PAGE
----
In the same general process, Mg atoms from the olivine core can diffuse toward its rim over time while the olivine sits in a hot magma. By measuring the change in Fo from core to rim, and then applying a model of this change, we can calculate how long crystals sat at the shallower level where the rims grew before they erupted.
Kīlauea’s 2020 olivine crystals have modeled diffusion times of about 60 days or less. This suggests that the crystals, which originally grew deeper in the volcano, moved up to shallow regions (a few km or less than a couple miles below the ground surface) about 60 days before they erupted.
Around 60 days before Kīlauea’s December 2020 eruption, in late October, HVO detected the first set of earthquake swarms during the period of unrest leading to the eruption. Though the initial earthquake swarm occurred under Nāmakanipaio Campground, the modeled olivine crystal diffusion times suggest that the earthquakes could have been a sign that magma was intruding shallowly under Kīlauea’s summit.
In the next few weeks, olivine crystals from Kīlauea’s eruption that began on September 29 will be measured on the USGS California Volcano Observatory’s electron microprobe. The data will then be modeled to calculate the timescales from these most recent “crystal clocks,” letting us know if the same process was repeated this Fall or if something new and different happened prior to the most recent eruption of Kīlauea.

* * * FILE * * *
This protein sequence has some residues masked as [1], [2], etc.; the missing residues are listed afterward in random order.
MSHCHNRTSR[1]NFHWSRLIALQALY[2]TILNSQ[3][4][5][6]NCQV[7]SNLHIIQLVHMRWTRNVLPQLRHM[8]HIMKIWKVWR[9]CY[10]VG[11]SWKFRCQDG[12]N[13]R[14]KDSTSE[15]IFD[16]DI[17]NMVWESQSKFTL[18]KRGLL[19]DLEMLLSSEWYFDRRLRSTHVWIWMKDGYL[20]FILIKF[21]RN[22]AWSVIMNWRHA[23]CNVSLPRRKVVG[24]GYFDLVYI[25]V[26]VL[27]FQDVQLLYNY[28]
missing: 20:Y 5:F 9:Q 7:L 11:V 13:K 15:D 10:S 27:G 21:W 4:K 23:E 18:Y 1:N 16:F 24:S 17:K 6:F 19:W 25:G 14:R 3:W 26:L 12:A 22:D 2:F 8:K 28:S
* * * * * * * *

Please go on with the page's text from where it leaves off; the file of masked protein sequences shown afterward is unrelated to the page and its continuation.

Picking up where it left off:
Volcano Activity Updates
Kīlauea volcano is erupting. Its USGS Volcano Alert level is at WATCH.
Lava continues to erupt from a single vent in the western wall of Halemaʻumaʻu crater. All lava activity is confined within Halemaʻumaʻu crater in Hawai‘i Volcanoes National Park. Sulfur dioxide emission rates remain elevated and were measured at approximately 250 tonnes per day on Nov. 8, 2021. Seismicity is elevated but stable, with few earthquakes and ongoing volcanic tremor. Summit tiltmeter data has remained relatively flat over the past week, with brief inflationary and deflationary signals early this week.
Mauna Loa is not erupting and remains at Volcano Alert Level ADVISORY. This alert level does not mean that an eruption is imminent or that progression to an eruption from the current level of unrest is certain.
This past week, about 69 small-magnitude earthquakes were recorded below the summit and upper elevation flanks of Mauna Loa—the majority of these occurred at shallow depths less than 10 kilometers (6 miles). Global Positioning System (GPS) measurements show no major deformation over the past week. Gas concentrations and fumarole temperatures at both the summit and at Sulphur Cone on the Southwest Rift Zone remain stable. Webcams show no changes to the landscape.
There was 1 event with 3 or more felt reports in the Hawaiian Islands during the past week: a M3.2 earthquake 3 km (1 mi) S of Pāhala at 31 km (19 mi) depth on Nov. 8 at 2:25 p.m. HST.
HVO continues to closely monitor Kīlauea’s ongoing eruption and Mauna Loa for any signs of increased activity.
Volcano Watch is a weekly article and activity update written by US Geological Survey Hawaiian Volcano Observatory scientists and affiliates.